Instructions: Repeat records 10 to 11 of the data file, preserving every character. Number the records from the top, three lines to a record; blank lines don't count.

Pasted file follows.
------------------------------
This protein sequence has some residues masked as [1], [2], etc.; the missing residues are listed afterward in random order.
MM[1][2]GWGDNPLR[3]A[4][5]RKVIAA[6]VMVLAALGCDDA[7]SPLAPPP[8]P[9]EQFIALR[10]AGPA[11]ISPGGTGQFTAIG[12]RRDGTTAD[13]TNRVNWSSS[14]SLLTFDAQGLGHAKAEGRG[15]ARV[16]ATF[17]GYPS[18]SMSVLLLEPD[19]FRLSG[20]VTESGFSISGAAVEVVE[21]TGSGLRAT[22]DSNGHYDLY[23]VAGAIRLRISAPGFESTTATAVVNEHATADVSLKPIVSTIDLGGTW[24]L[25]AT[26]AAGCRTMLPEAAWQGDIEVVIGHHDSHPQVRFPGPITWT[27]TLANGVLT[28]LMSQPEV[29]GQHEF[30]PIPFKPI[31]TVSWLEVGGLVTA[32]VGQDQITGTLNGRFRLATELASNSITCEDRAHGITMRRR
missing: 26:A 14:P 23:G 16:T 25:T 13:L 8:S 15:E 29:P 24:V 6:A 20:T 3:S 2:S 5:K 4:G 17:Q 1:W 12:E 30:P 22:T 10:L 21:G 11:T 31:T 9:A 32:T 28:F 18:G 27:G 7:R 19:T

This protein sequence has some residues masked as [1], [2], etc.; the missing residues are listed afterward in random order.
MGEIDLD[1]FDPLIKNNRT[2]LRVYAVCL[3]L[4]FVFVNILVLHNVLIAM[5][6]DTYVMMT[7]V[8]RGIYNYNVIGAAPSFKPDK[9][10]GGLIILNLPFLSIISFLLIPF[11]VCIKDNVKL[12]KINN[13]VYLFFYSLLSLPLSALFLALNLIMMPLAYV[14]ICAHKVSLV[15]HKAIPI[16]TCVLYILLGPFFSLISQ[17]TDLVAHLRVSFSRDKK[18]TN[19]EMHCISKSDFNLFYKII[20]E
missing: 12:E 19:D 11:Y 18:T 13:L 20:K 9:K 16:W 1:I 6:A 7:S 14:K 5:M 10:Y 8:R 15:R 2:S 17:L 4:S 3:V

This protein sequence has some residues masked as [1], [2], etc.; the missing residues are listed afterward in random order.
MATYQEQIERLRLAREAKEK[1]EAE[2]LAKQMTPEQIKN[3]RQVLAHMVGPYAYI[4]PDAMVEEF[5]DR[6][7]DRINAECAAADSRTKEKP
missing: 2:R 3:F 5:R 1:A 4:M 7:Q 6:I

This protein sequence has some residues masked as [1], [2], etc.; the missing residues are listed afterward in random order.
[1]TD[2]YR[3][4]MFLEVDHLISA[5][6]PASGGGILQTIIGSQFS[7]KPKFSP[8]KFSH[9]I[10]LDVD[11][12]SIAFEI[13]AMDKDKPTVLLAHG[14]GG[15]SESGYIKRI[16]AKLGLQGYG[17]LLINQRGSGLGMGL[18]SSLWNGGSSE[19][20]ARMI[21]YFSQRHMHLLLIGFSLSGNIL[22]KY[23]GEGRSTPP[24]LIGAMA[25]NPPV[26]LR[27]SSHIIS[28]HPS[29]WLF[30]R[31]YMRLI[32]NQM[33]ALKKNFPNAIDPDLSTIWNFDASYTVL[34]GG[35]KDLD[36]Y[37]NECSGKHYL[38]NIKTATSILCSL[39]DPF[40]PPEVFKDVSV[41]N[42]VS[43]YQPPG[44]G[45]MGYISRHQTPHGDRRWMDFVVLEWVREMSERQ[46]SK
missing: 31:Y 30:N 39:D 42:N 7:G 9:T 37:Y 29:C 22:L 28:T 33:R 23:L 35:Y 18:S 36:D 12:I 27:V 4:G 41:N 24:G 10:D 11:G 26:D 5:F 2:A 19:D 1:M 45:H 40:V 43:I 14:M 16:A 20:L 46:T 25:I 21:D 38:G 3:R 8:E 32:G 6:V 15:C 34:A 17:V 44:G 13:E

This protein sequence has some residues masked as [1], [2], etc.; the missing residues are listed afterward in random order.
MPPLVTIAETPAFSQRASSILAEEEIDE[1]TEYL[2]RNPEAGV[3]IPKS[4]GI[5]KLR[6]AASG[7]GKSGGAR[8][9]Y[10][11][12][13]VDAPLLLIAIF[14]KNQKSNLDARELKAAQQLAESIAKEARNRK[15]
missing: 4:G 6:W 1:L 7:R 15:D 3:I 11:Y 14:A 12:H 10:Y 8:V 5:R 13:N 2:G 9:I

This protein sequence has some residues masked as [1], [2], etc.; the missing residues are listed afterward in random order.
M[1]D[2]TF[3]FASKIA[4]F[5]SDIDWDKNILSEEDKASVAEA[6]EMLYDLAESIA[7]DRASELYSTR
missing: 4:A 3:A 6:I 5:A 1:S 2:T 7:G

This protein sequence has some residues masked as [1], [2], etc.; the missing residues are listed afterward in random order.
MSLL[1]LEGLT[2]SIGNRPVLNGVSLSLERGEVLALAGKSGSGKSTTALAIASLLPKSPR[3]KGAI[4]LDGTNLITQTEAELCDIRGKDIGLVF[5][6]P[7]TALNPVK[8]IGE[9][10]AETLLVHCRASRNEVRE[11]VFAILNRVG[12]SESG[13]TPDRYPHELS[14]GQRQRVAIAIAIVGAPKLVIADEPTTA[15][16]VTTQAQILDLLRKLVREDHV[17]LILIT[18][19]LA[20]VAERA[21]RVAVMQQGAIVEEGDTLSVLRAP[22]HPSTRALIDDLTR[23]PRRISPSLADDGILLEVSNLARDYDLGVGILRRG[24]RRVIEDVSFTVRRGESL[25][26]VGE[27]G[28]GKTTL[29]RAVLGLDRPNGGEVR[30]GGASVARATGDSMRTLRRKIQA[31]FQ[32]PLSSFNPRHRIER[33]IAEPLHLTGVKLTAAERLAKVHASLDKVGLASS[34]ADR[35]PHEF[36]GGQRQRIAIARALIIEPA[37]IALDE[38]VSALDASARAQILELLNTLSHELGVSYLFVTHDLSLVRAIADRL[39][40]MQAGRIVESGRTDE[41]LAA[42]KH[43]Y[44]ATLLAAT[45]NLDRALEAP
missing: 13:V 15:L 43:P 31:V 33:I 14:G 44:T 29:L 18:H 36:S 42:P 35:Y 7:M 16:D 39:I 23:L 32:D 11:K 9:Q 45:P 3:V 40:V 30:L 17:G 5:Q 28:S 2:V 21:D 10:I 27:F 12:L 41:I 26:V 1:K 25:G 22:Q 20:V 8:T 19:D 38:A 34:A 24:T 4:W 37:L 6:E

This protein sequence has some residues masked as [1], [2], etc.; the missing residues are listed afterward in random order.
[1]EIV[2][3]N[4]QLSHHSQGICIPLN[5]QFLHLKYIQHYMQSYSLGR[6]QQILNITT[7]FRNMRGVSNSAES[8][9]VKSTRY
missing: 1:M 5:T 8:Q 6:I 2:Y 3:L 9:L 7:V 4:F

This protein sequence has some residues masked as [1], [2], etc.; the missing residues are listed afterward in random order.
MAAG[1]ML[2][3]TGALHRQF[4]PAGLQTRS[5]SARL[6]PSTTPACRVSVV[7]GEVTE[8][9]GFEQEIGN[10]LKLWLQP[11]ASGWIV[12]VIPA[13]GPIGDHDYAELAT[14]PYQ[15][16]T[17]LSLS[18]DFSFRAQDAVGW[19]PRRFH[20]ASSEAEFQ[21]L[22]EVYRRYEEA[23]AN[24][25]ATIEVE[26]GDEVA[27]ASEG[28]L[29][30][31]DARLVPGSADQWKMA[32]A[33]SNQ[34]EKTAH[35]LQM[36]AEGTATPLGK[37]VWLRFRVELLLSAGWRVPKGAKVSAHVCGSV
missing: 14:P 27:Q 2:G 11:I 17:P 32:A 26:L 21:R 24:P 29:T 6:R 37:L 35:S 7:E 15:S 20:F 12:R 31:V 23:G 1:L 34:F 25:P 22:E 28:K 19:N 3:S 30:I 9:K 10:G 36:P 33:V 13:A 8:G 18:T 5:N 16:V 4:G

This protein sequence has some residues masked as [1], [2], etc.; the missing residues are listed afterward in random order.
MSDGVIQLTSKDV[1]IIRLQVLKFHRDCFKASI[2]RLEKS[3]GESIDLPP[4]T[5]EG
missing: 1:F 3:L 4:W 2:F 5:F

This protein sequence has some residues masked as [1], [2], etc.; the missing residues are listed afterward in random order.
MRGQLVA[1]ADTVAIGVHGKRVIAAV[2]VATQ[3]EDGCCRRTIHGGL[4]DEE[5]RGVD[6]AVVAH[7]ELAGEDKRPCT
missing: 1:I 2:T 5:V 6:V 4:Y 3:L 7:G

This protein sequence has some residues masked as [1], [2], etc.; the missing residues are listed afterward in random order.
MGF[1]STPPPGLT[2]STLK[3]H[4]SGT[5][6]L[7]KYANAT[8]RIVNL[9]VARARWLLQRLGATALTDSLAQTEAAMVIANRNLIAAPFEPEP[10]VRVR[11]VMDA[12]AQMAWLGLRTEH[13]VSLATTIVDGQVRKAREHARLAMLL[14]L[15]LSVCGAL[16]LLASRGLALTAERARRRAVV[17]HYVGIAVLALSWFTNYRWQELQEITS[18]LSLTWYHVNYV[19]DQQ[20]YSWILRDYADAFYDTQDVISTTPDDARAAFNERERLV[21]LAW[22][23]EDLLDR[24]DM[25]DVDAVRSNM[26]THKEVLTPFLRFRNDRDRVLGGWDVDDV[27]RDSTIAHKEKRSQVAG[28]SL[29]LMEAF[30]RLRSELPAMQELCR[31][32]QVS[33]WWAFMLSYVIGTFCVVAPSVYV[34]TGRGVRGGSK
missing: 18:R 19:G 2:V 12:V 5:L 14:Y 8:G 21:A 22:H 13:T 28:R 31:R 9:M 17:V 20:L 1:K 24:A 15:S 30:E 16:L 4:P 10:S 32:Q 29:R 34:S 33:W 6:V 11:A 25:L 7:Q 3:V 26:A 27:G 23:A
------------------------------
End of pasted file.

This protein sequence has some residues masked as [1], [2], etc.; the missing residues are listed afterward in random order.
MSDGVIQLTSKDV[1]IIRLQVLKFHRDCFKASI[2]RLEKS[3]GESIDLPP[4]T[5]EG
missing: 1:F 3:L 4:W 2:F 5:F

This protein sequence has some residues masked as [1], [2], etc.; the missing residues are listed afterward in random order.
MRGQLVA[1]ADTVAIGVHGKRVIAAV[2]VATQ[3]EDGCCRRTIHGGL[4]DEE[5]RGVD[6]AVVAH[7]ELAGEDKRPCT
missing: 1:I 2:T 5:V 6:V 4:Y 3:L 7:G